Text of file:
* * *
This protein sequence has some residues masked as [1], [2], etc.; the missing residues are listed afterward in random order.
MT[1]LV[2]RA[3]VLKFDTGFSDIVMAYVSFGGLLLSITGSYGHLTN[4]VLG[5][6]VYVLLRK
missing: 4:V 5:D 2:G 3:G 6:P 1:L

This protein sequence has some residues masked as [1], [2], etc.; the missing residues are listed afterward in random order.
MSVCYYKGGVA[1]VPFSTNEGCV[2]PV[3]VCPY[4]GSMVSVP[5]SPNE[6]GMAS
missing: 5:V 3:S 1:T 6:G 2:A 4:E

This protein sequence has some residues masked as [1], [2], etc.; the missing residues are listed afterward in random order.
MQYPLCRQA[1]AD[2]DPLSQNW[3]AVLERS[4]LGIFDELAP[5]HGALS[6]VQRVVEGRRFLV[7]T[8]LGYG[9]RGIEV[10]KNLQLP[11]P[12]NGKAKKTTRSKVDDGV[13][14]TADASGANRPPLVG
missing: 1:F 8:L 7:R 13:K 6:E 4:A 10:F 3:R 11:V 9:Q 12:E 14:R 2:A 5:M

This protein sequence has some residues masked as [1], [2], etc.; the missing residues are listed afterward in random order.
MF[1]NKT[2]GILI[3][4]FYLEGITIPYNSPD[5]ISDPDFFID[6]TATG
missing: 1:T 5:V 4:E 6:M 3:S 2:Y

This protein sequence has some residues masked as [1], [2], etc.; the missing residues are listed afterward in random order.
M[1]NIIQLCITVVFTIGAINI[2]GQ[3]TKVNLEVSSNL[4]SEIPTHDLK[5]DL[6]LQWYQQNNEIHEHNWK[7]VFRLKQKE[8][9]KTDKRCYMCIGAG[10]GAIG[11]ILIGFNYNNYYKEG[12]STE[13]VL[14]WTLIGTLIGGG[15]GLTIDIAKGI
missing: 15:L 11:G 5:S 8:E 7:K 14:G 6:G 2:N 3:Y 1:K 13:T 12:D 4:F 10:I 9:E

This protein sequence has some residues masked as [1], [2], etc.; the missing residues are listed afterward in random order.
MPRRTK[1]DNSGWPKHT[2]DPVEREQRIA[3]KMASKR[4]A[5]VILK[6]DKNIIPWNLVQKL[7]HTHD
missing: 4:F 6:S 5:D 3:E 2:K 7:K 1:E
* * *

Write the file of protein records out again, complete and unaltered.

This protein sequence has some residues masked as [1], [2], etc.; the missing residues are listed afterward in random order.
MT[1]LV[2]RA[3]VLKFDTGFSDIVMAYVSFGGLLLSITGSYGHLTN[4]VLG[5][6]VYVLLRK
missing: 4:V 5:D 2:G 3:G 6:P 1:L

This protein sequence has some residues masked as [1], [2], etc.; the missing residues are listed afterward in random order.
MSVCYYKGGVA[1]VPFSTNEGCV[2]PV[3]VCPY[4]GSMVSVP[5]SPNE[6]GMAS
missing: 5:V 3:S 1:T 6:G 2:A 4:E

This protein sequence has some residues masked as [1], [2], etc.; the missing residues are listed afterward in random order.
MQYPLCRQA[1]AD[2]DPLSQNW[3]AVLERS[4]LGIFDELAP[5]HGALS[6]VQRVVEGRRFLV[7]T[8]LGYG[9]RGIEV[10]KNLQLP[11]P[12]NGKAKKTTRSKVDDGV[13][14]TADASGANRPPLVG
missing: 1:F 8:L 7:R 13:K 6:E 4:A 10:F 3:R 11:V 9:Q 12:E 14:R 2:A 5:M

This protein sequence has some residues masked as [1], [2], etc.; the missing residues are listed afterward in random order.
MF[1]NKT[2]GILI[3][4]FYLEGITIPYNSPD[5]ISDPDFFID[6]TATG
missing: 1:T 5:V 4:E 6:M 3:S 2:Y

This protein sequence has some residues masked as [1], [2], etc.; the missing residues are listed afterward in random order.
M[1]NIIQLCITVVFTIGAINI[2]GQ[3]TKVNLEVSSNL[4]SEIPTHDLK[5]DL[6]LQWYQQNNEIHEHNWK[7]VFRLKQKE[8][9]KTDKRCYMCIGAG[10]GAIG[11]ILIGFNYNNYYKEG[12]STE[13]VL[14]WTLIGTLIGGG[15]GLTIDIAKGI
missing: 15:L 11:G 5:S 8:E 7:K 14:G 6:G 2:N 3:Y 1:K 13:T 12:D 4:F 10:I 9:E

This protein sequence has some residues masked as [1], [2], etc.; the missing residues are listed afterward in random order.
MPRRTK[1]DNSGWPKHT[2]DPVEREQRIA[3]KMASKR[4]A[5]VILK[6]DKNIIPWNLVQKL[7]HTHD
missing: 4:F 6:S 5:D 3:E 2:K 7:K 1:E